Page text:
The U.S. Food and Drug Administration has approved ofatumumab (Kesimpta; Novartis) injection for subcutaneous use for the treatment of patients with relapsing multiple sclerosis, according to a press release.
Ofatumumab is the only self-administered, targeted B-cell therapy for patients with relapsing multiple sclerosis.
Approval is based on results from the Phase III ASCLEPIOS I and II studies. In the studies, ofatumumab showed superiority versus teriflunomide in significantly reducing the annualized relapse rate, 3-month confirmed disability progression, and the number of gadolinium-enhancing T1 and new or enlarging T2 lesions.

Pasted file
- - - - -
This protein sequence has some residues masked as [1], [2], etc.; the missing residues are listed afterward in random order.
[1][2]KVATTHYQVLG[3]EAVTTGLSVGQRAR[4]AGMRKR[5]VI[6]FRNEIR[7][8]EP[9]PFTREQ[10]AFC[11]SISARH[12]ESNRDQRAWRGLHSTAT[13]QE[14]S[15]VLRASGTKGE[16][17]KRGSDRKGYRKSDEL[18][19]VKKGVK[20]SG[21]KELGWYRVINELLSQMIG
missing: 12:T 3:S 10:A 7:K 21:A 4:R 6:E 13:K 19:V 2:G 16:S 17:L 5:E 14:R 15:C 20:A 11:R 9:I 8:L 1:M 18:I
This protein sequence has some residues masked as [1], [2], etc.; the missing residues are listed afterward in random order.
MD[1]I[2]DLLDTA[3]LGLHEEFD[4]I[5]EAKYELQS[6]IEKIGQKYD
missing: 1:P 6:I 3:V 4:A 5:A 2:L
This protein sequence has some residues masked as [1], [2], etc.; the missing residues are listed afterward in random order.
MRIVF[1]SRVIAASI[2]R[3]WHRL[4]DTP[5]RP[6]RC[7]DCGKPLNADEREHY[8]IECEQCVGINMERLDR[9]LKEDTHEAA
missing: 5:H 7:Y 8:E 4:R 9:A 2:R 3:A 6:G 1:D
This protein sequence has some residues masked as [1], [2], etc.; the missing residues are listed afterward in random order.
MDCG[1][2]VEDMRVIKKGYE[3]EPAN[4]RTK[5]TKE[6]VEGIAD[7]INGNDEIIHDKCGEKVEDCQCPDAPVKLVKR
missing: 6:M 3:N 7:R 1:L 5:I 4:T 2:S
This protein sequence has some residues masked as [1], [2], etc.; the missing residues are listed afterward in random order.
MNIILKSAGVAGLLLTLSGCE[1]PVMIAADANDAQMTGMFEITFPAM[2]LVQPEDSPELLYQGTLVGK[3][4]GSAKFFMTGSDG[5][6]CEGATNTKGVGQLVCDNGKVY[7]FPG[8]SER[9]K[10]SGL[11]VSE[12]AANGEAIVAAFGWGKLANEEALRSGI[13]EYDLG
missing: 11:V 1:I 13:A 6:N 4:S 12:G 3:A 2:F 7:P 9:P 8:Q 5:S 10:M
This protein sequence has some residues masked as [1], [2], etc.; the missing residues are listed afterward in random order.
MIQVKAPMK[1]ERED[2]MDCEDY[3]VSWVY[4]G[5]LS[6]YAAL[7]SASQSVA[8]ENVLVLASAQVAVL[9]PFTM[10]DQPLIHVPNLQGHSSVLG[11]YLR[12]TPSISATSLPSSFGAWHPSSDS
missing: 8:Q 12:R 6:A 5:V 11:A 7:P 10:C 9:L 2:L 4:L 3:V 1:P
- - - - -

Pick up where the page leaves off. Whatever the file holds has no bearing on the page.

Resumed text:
“This approval is wonderful news for patients with relapsing multiple sclerosis. In the key clinical studies, this breakthrough treatment produced a profound reduction in new brain lesions, reducing relapses and slowing underlying disease progression1,” said Professor Stephen L. Hauser, Director of the UCSF Weill Institute for Neurosciences and co-chair of the steering committee for the ASCLEPIOS I and II studies, in a press release. “Through its favorable safety profile and well-tolerated monthly injection regimen, patients can self-administer the treatment at home, avoiding visits to the infusion center.”
Read the full press release here.